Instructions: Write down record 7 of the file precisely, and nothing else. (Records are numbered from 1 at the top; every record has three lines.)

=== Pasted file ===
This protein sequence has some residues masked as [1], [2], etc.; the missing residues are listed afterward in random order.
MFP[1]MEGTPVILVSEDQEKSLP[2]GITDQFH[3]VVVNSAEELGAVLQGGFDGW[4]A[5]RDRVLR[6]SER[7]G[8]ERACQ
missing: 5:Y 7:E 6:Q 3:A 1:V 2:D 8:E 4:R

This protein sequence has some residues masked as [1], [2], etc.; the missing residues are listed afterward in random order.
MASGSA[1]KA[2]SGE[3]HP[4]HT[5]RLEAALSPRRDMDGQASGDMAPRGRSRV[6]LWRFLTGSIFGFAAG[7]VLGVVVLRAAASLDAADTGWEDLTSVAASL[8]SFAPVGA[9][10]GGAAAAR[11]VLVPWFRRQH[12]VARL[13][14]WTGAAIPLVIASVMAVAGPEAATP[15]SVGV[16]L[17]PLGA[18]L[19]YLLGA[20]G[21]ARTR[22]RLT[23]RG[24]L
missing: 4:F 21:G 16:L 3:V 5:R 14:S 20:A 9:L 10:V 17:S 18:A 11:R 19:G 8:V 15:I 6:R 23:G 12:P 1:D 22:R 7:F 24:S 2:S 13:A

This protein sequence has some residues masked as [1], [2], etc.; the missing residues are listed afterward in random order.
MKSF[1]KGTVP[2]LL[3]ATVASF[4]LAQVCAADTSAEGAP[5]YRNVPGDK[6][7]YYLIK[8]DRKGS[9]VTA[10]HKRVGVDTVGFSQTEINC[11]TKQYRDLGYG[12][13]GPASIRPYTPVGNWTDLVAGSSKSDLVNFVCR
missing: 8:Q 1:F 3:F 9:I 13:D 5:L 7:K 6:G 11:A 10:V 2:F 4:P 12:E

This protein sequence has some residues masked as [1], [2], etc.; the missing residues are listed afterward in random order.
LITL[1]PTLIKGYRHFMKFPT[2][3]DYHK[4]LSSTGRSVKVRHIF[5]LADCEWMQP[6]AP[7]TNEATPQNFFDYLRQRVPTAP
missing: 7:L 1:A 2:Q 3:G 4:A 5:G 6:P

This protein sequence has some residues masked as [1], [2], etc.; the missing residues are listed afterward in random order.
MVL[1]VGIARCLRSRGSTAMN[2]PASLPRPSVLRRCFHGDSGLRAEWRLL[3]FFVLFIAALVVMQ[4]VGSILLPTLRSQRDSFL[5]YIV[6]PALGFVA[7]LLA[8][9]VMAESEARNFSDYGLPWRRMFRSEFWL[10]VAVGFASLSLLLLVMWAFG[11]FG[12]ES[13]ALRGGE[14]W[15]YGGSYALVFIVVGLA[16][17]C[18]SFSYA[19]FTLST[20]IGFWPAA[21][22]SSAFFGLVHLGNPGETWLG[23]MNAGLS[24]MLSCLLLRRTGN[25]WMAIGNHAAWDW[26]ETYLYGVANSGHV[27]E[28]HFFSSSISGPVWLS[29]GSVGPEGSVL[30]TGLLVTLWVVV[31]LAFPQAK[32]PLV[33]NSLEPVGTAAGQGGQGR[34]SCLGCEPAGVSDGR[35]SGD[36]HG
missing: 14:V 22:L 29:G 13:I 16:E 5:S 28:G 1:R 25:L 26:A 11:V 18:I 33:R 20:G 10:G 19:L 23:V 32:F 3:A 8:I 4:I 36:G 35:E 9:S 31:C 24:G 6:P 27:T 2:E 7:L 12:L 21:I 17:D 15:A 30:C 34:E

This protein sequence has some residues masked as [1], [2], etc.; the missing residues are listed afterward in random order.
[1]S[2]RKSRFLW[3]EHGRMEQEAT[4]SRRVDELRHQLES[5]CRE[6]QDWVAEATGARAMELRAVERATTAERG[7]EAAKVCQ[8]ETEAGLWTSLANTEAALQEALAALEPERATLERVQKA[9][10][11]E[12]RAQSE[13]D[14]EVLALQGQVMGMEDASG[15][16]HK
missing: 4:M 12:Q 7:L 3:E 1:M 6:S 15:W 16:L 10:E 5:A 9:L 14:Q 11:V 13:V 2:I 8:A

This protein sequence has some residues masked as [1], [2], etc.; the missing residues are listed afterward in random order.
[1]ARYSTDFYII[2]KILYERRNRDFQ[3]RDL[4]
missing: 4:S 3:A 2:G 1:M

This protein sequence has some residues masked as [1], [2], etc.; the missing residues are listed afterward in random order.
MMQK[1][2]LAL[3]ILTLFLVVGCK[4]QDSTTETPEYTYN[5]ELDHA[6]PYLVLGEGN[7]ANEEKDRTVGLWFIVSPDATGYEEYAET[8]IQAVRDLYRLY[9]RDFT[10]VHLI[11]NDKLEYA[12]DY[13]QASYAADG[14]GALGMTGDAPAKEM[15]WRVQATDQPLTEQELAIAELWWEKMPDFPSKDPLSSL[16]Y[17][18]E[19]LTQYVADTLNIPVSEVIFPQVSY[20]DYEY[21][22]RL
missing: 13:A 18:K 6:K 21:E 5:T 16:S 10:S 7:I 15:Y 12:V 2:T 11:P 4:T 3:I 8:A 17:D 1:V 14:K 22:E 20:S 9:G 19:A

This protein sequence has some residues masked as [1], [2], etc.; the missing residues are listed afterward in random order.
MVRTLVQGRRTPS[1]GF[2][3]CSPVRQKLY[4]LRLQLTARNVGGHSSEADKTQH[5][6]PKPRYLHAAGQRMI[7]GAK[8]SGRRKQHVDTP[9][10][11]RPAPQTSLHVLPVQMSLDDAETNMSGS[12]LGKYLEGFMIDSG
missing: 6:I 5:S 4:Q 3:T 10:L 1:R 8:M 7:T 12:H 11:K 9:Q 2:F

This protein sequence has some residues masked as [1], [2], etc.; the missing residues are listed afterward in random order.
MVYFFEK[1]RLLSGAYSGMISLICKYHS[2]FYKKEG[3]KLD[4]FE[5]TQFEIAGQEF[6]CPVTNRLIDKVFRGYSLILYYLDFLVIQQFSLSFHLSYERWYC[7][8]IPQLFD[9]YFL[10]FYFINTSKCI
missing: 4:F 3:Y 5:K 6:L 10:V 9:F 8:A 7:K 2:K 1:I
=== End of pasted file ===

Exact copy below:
This protein sequence has some residues masked as [1], [2], etc.; the missing residues are listed afterward in random order.
[1]ARYSTDFYII[2]KILYERRNRDFQ[3]RDL[4]
missing: 4:S 3:A 2:G 1:M